New York Red Bulls have pulled off a major coup in securing two ex-Barcelona stars, and Jonathan O’Shea looks at the impact they will have on the MLS.
American sports fans are renowned for their love of stats – not to mention an acronym or three. The steadily-developing MLS, still in its infancy, received a sudden shot in the arm recently by the relaxing of the ‘DP’ rule. The designated player statute was drafted into MLS predominantly to cater for marketable stars such as David Beckham in a competition previously governed in a relentlessly egalitarian manner. Contracts are centrally owned by the league and wage caps must be strictly adhered to; as the administration seeks to foster a stable, competitive league. Few would doubt that MLS has, to date, achieved this goal.
While Becks’ stay in LA has so far received mixed reviews, one of the few original DPs, Colombian centre forward Juan Pablo Angel, has brought rather more to the table. In fact, the one-time Aston Villa fan-favourite has almost single-handedly proven the worth of the new system by virtue of 56 goals in 89 MLS games since his move to New York Red Bulls four seasons ago. Those are the kind of sparkling stats to get armchair fans shuttling into the fast-growing number of soccer-specific stadia springing up in cities across the US.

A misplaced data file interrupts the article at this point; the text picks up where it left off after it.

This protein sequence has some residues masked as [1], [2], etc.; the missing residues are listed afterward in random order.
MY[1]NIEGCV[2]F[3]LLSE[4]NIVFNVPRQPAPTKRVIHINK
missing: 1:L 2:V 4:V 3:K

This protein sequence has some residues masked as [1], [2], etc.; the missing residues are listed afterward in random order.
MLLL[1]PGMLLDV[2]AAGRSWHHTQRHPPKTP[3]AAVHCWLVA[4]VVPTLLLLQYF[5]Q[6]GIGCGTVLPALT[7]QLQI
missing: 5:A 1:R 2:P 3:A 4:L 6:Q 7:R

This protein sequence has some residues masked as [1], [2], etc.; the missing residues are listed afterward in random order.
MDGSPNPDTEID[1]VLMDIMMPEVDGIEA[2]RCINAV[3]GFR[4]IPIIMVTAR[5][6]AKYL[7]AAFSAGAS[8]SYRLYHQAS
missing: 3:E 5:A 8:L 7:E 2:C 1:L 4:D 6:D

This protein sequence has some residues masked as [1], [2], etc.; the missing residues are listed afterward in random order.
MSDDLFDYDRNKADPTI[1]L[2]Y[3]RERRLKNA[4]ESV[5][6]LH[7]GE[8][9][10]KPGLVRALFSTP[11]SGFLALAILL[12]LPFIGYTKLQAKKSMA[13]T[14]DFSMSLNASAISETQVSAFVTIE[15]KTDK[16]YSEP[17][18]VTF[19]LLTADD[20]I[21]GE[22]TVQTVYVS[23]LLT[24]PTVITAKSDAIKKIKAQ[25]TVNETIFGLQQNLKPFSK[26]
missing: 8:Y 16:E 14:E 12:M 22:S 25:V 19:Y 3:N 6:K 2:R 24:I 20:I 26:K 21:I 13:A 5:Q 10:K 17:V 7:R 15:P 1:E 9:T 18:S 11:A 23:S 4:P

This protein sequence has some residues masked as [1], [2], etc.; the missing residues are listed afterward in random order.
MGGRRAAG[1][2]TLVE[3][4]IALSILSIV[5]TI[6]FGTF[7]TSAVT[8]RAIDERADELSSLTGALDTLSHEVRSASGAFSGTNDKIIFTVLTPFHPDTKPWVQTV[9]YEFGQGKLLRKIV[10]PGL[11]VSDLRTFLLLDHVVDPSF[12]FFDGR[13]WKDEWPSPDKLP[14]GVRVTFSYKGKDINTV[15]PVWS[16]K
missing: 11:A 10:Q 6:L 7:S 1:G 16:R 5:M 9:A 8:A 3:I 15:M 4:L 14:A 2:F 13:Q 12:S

So, on the back of a relatively successful World Cup adventure for the national team (which attracted healthy viewing figures and grabbed front-page headlines throughout), the MLS naturally decided that the time was ripe for further growth. To get more clubs to sign DPs, therefore increasing their ‘soccer superstar’ quotient, the rules were relaxed; allocating a maximum of three Designated Players, providing the club using the third slot paid – here comes that wonderful egalitarianism again – a $250,000 ‘luxury tax’ to be evenly distributed among the other 15 MLS franchises.
The Red Bulls, who opened an impressive $220m stadium recently, have been the first to capitalise. Now joining Angel in New York (or New Jersey, to be precise) are two Barcelona stalwarts who last season fell from grace at Camp Nou as Pep Guardiola chose to integrate home-grown starlets such as Pedro and Sergi Busquets in their place. Thierry Henry’s long-touted move Stateside was something of a PR coup for the league, but the rather more unanticipated signing of Mexico skipper Rafa Marquez has really piqued the interest of the States’ significant Hispanic community.
Making their first appearance in tandem for their new club on Sunday evening, Marquez and Henry were up against Eastern Division rivals Chicago Fire – a team which has also been quick to utilise the new DP ruling. Henry’s former Arsenal team-mate Freddie Ljungberg has been traded in from Seattle Sounders to add some much-needed fire to the Chicago attack and globe-trotting Mexican forward Nery Castillo joined, on loan, late last month to take the no.10 shirt of another Latin star; bunny-hopping veteran Cuauhtemoc Blanco, who returns south of the border to see out the final days of his career.